Just days after the rush began, officials visited the site and took samples for testing.

Government leaders have called on people to stop digging and go, citing concerns over the coronavirus as South Africa is reeling from a third wave of infections. They also said informal digging was bad for the environment, destroying vital pastures.

Despite the warnings, people kept coming.

Many scoffed at the pleas of government officials, jaded by a history of corruption and colonialism that has seen foreign entities extract lucrative mineral resources from communities, with only a handful of elites in the country.

“The government can’t tell us anything,” said Lucky Khazi, 61, standing next to a hole his friends dug. “These big cats, these old crooks, what are they doing? Every day you will hear from millions of people being stolen. He added, “The government cannot tell us what to do in this land of our ancestors. “

Mr Khazi lost his 26-year job with a transport company in December due to the pandemic. His job prospects are bleak, he said, because no one wants to hire someone his age.

A boy approached Mr. Khazi and his friend, Thiza Mhayise, with two stones for sale – one for R80 and the other for 100. Mr. Mhayise rolled the stones between his fingers and held them close. the fading sunlight.

“It changes color,” Mhayise said. “It doesn’t look like it.”

“It looks like a fake,” Khazi said.

They passed.

Liau Masekotole, a shepherd, said he first found light stones in the field a year ago and quietly hid them to bring them to his family in Lesotho. The only other person who knew was another shepherd, he said.

Their secret was revealed on the first weekend of June when the other shepherd, Happy Mthabela, showed some of the stones to guests at a wedding. Within a week, amateur miners flooded the field

The occupancy rate at the only hotel in town, the James Ilenge Lodge, has fallen from 30% to around 80%, mostly from journalists, but also diamond diggers, according to Excellent Madlala, the owner.

Mr Madlala recalled being perplexed on a Thursday in early June when virtually none of his employees showed up for work. The next day, his security guard apologized for skipping work, showed him a stone and told him diamonds had been found nearby.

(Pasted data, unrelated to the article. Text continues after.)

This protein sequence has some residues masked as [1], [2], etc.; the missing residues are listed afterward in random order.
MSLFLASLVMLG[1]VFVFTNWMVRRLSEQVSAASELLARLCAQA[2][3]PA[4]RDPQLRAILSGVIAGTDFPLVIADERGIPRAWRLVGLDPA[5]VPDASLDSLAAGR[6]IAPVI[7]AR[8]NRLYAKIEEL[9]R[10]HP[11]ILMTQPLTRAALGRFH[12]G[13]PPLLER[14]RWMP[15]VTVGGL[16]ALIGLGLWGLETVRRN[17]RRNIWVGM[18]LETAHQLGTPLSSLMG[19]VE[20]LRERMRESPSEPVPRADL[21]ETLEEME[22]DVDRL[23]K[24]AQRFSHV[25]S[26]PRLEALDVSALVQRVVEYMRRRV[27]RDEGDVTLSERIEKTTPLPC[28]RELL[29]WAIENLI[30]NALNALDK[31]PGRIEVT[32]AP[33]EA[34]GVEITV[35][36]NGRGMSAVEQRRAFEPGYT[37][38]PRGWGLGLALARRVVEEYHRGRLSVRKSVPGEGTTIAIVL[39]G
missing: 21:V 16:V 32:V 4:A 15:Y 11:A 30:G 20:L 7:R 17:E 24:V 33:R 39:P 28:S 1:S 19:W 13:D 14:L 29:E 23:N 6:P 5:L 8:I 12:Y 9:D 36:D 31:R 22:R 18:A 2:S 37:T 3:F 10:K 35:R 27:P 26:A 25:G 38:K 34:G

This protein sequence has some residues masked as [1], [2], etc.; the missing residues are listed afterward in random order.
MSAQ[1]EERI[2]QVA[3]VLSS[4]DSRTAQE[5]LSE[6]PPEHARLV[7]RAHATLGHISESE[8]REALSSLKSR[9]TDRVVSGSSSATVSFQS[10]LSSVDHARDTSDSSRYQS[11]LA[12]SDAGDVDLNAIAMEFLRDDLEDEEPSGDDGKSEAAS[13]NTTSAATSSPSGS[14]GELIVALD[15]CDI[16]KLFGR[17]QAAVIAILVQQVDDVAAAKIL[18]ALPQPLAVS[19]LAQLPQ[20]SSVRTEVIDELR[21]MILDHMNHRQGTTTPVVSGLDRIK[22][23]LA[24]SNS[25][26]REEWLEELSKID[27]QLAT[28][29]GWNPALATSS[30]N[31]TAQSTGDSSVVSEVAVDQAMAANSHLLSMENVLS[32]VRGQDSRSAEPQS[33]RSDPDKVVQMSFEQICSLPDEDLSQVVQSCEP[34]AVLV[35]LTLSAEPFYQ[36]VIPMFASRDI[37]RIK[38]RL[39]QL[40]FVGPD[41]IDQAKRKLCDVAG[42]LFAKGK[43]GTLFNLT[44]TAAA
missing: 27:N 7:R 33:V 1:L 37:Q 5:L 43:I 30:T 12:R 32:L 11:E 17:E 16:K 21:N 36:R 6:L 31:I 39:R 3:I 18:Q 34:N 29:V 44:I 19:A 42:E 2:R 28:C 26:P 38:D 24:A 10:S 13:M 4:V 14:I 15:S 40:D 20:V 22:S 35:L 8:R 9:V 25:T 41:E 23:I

Mr. Madlala reacted to his employee’s absenteeism as many bosses would: he took a shovel and went digging. He left with about twenty small stones.

Government officials put the brakes on the business about a week after the rush began: tests, they said, showed the stones were quartz crystals, not diamonds.

Searches at KwaHlathi ended last week after authorities asked those who remained to leave. But prospectors don’t give up so easily – some are now digging in the fields of neighboring communities. And some are still not sold on the government’s announcement.

“I don’t believe the government,” Khazi said when contacted by phone after the announcement. “They’re spreading false news that it’s not a diamond because they don’t want people to go digging diamonds there.”

This sentiment did not surprise Ravi Pillay, a provincial government official in charge of economic development.

“This is not an unreasonable concern given the way things have been in the past,” he said.

A geological survey is underway to determine the commercial value of quartz, Pillay said, and officials would seek to ensure that the community benefits if there are any profits to be made.

Ms Molefi, who had made the trip to KwaHlathi from Johannesburg, said she would consult with gemologists herself to find out if the stones she unearthed were indeed diamonds.

She has not been able to work since March last year after her job at Johannesburg airport was cut due to the pandemic. She lives in a shack in an informal neighborhood south of town and has had to put aside her dream of building a house for herself and her 7-year-old daughter.

Still, Ms Molefi found the digging a laudable undertaking.

“If you don’t go and check,” she said, “you will only have your regrets.”